Electrical Idle Stumbles When Radiator Fan Turns On

cjcoburn

Member
Aug 25, 2011
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Denver, CO
No...I have not forgotten about this problem; been living with it everyday still. :O_o:

Just tonight I installed a reman'ed OEM Motorcraft alternator and the problem persists. Since the car was warmed-up I could get the cooling fan to kick-on pretty frequently by running the A/C. To rule-out the relays in the CCRM (to some degree) I unplugged the fan and ran the A/C again long enough to have the fan commanded on -the engine didn't stumble.

So in spite of previous testing conclusions I plan on replacing the fan. But first I'm going to make sure the wiring to the fan is all good.

More to come and quicker than in 2 years (sheesh).
 
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wmburns

SN Certified Technician
Aug 14, 2009
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Houston Texas
FWIIW, for the Mustang GT the low speed fan runs with the AC is on (not the high speed fan). The only time that the high speed fan is if the AC head pressure is above a certain level.

So turning the AC on and off is only testing the low speed fan.

If interested in testing the high speed fan then consider using an advanced ODB2 scanner with two way communications to "command" the high speed fan to run.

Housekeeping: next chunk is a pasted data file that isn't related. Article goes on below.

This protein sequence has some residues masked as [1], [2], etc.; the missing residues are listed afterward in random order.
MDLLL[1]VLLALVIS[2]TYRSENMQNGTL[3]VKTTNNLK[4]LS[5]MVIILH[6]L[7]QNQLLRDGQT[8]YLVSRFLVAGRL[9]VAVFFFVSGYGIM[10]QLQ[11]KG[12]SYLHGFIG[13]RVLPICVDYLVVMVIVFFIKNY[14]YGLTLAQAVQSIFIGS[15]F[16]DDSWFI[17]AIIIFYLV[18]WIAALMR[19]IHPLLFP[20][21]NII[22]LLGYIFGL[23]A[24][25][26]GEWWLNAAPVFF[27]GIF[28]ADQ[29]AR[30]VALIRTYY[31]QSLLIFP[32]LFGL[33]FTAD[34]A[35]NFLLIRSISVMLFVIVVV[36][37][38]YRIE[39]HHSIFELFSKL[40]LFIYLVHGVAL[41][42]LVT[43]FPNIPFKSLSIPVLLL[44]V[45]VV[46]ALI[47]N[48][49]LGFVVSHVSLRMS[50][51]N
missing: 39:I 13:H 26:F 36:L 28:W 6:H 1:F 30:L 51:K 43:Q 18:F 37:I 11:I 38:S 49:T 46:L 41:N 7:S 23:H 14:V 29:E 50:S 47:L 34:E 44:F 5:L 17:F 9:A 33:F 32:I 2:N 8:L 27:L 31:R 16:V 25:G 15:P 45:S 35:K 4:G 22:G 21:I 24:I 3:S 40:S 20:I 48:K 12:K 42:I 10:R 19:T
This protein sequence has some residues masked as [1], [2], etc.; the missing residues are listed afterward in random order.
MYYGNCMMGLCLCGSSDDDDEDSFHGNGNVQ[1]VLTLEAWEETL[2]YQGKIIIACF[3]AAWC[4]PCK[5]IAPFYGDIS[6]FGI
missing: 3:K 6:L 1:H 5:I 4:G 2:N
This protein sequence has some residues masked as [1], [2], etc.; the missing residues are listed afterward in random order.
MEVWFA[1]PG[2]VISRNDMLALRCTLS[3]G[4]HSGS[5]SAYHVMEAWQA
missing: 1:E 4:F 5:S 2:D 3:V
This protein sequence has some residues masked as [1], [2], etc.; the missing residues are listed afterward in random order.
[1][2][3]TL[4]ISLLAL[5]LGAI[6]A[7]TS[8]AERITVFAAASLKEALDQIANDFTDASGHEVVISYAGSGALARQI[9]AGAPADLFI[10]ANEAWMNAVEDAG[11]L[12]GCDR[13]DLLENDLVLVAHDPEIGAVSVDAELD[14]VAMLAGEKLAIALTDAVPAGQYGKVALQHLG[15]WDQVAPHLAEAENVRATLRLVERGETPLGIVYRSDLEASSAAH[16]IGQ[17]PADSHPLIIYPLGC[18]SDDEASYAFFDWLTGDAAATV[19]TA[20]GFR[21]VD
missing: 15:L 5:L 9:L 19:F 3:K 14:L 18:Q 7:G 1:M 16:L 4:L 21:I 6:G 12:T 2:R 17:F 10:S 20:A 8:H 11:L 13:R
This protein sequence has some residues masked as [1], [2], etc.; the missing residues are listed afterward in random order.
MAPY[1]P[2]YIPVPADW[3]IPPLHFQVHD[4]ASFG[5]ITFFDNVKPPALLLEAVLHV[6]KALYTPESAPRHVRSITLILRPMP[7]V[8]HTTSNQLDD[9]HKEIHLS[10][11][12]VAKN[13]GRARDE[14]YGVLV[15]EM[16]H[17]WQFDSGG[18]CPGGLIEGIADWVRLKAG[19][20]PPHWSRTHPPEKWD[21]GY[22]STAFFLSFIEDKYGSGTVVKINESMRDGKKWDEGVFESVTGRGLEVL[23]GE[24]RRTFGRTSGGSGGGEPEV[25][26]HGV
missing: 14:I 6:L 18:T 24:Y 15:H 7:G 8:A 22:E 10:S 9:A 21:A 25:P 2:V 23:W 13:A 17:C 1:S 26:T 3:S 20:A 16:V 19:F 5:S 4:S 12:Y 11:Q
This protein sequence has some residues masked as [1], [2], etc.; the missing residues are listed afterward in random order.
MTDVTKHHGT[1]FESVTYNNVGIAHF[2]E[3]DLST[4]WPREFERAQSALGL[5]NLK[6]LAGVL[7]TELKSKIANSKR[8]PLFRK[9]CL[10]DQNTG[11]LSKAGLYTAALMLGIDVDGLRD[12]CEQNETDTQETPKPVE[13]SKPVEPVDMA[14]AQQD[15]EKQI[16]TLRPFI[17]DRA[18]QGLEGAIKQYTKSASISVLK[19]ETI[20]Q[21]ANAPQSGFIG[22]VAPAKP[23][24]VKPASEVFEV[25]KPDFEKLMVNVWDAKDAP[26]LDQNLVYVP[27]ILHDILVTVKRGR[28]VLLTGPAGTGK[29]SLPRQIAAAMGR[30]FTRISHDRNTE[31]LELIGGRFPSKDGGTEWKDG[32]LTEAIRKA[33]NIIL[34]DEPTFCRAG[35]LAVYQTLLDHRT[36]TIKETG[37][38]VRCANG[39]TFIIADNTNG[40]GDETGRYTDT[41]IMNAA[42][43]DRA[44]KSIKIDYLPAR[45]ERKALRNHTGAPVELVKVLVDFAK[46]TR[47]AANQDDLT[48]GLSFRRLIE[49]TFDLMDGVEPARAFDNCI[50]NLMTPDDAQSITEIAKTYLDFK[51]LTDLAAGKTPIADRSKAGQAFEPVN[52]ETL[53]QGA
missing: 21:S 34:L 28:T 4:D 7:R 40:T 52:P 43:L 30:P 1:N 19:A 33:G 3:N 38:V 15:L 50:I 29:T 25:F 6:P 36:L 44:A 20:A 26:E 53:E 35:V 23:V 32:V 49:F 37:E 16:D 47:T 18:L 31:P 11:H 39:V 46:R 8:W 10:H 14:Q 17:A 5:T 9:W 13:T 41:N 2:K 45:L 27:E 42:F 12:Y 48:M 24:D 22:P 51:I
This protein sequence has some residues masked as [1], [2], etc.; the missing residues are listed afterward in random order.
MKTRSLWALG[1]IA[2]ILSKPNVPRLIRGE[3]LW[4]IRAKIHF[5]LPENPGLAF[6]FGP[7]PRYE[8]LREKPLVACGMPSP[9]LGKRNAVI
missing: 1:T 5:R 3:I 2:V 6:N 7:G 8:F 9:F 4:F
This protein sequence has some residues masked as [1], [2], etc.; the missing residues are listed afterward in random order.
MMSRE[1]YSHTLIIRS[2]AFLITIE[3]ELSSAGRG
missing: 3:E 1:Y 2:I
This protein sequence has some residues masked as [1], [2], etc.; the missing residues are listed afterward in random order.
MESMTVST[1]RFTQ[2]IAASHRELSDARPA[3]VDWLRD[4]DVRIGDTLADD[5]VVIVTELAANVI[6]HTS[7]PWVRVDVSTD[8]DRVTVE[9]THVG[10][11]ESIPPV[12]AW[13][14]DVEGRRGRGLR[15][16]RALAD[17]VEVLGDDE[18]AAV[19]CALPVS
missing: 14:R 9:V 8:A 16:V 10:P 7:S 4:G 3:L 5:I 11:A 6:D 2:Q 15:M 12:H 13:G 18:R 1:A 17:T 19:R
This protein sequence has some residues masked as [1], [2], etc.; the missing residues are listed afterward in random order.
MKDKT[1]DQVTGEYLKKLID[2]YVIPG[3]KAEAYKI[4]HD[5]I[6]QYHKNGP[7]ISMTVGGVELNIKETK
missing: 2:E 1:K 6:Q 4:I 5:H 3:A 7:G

ForScan ODB2 scanner w ELM327 USB
https://www.stangnet.com/mustang-forums/resources/forscan-odb2-scanner-w-elm327-usb.57/

Howto perform charging system voltage drop test
https://www.stangnet.com/mustang-forums/resources/howto-perform-charging-system-voltage-drop-test.56/

If this were my car I would be performing a voltage drop test between the fan ground and battery negative on low speed and high speed. Then repeat the test on the power lines and battery positive.

Repeat the voltage drop tests between the alternator case and battery negative as the fan is being cycled. What you are looking for is IF the voltage drop suddenly goes up when the fan draw kicks in. Repeat the measurements between alternator B+ and battery positive.

This should also be cross checked against the voltage at the alternator and battery to confirm that the charging system voltages are stable.

If all of the voltage drop measurements are low, then the only reasonable conclusion left is that the fan is drawing way too much power.
 
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cjcoburn

Member
Aug 25, 2011
53
0
7
Denver, CO
Using FORScan I found out that the low-speed fan is not working. I can hear the relay energize but the fan does not run; zero volts at the fan connector's low-speed terminal.

Later I will try the voltage-drop tests you recommended on the high-speed and ground circuits.

As for the part where the voltage at the alternator and battery are checked for stable voltages, they do drop when the fan kicks on but come back up and are stable after a second.

More to come. Thanks again.
 

wmburns

SN Certified Technician
Aug 14, 2009
5,145
388
164
Houston Texas
Many cooling fans use a ballast resister in series with the low speed fan to drop the voltage so that the fan runs slower. If this were my car I would rule out an "open" ballast resister.

If on the other hand there is zero volts at the low speed terminal with the connector disconnected, then in this case think "bad CCRM".
 

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